A prequel set before the haunting of the Lambert family that reveals how gifted psychic Elise Rainier reluctantly agrees to use her ability to contact the dead in order to help a teenage girl who has been targeted by a dangerous supernatural entity.
An American nanny is shocked that her new English family's boy is actually a life-sized doll. After she violates a list of strict rules, disturbing events make her believe that the doll is really alive.
A man called Paul is working after hours and is murdered by a supernatural entity in the shadow. When his son, the boy Martin, is frightened by the same creature, he sees his mother Sophie talking to an imaginary friend called Diana in the shadow of her room. Martin does not sleep anymore during the night. His older step sister Rebecca who lives alone is summoned by the social assistant. She brings Martin home and recalls her own experience with Diana years ago when she was young. Rebecca and her boyfriend Bret investigate the connection of Sophie with Diana and come up to a scary revelation about their past. Written by
Claudio Carvalho, Rio de Janeiro, Brazil
On the wall in Rebecca's room, a poster reads "Släckt", which is Swedish for "Lights Out". See more »
When Rebecca is talking to her mother, she mistakenly refers to Diana as "Diane". See more »
[on video call]
Hey, dad. Are you coming home soon?
Yeah, uh, in an hour or so. What's up? Where's mom?
I don't think she's feeling good.
See more »
No person or entity associated with this film received payment or anything of value, or entered into an agreement, in connection with the depiction of tobacco products. See more »
Lights Out takes some queues from Japanese-styled ghost stories, so it will be attractive to that audience. It has a strong chill-factor but a somewhat average formula, and it could have used fewer back-story explanations to make it more mysterious, especially since those elements did not feel original.
Based on chill factor alone, it ranks higher than Dark Water, The Forest, Paranormal Activity, The Others, The Babadook, and The Boy, and lower than The Ring, Ju-On / The Grudge, and other Japanese-styled ghost stories, as well as any horror James Wan himself directs. Comparing it to masterpieces like The Exorcist and Poltergeist has no value.
I would say its chills rank somewhat evenly with The Woman in Black and It Follows, without being as original as the latter.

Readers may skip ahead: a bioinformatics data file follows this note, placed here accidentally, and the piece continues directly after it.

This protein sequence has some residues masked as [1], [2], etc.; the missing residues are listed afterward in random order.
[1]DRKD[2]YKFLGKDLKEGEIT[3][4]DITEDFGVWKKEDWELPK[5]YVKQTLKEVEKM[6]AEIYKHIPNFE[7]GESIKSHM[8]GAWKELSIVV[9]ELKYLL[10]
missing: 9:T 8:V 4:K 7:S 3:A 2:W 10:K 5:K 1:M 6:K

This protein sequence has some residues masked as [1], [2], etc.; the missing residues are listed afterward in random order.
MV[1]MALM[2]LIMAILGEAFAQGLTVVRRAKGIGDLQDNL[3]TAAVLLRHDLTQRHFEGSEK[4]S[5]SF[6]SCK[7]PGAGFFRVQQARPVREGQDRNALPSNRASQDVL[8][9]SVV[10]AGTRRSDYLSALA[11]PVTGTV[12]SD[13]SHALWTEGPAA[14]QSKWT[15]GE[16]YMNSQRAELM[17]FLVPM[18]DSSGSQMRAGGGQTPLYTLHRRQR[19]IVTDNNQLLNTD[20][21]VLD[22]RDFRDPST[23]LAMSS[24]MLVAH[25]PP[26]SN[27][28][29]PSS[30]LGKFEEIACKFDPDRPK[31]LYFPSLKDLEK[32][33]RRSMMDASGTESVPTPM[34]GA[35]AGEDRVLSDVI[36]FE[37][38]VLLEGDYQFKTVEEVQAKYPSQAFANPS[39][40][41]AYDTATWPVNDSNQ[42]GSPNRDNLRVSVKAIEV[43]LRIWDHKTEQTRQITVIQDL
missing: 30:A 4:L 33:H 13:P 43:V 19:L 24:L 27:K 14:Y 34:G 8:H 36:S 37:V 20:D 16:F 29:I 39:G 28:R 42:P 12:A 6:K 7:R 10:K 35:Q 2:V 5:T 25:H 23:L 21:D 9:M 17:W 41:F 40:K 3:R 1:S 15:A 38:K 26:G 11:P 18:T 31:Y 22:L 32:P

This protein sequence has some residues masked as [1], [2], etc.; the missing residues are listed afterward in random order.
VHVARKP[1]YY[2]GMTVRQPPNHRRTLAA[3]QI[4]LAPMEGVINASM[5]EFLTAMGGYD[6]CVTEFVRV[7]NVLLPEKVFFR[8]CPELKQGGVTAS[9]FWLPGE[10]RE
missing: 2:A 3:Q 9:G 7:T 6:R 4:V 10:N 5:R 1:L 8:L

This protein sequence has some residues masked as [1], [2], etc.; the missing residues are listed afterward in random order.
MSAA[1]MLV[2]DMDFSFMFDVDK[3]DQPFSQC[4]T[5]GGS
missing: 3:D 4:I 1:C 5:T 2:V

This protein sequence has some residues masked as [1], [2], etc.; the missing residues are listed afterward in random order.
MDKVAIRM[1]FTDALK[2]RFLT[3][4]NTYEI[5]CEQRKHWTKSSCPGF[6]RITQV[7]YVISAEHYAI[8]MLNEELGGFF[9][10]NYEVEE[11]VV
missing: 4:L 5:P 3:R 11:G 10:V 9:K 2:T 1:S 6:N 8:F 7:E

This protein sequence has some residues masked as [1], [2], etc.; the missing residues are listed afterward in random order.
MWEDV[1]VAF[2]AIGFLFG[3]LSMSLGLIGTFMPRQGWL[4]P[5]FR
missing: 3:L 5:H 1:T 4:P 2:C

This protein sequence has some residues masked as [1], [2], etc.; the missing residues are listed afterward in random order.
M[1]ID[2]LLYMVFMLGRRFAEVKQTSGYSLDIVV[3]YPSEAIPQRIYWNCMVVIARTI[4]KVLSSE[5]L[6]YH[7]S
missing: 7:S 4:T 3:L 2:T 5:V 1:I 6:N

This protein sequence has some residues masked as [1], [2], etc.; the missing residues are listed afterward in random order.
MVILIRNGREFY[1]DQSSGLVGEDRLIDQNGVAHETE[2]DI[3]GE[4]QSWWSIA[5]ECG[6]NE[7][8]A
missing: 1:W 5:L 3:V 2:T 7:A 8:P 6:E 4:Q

The ghost itself is creepy enough, but the overall movie didn't have the creative twists that we enjoyed from movies like The Boy, The Others, The Sixth Sense, and 10 Cloverfield Lane. It also didn't have the storytelling chemistry of James Wan's own Insideous or The Conjuring movies.
I am a fairly difficult person to frighten. I have been seeing horror movies at the theater since the 70's, and I am usually only interested in the ones that have a supernatural or fantastical element to them. So I am very critical of them, and the only ones I collect on disc are either fun (Tremors), scary (the Grudge), or both (An American Werewolf in London). I will collect this one.
Ghost stories are done to death. It is very difficult to come out with anything scary that is original. I think Lights Out could have used the guided hand of a third-party master horror writer, mostly revising the back-story revelations and using the character relationships to build suspense and mystery surrounding what is going on. Then, perhaps working up to a punch line at the end so that suddenly the back- story rushes in on the audience in one moment, with one simple revelation. It is very difficult to think of how that can be done, but other movies have done it, and the payoff is huge.
I think Lights Out tried to do that a little but got confusing in the attempt.
But all-in-all it's a nice little scary movie with a smaller production value but a satisfying ghost.
93 of 136 people found this review helpful.
Was this review helpful to you?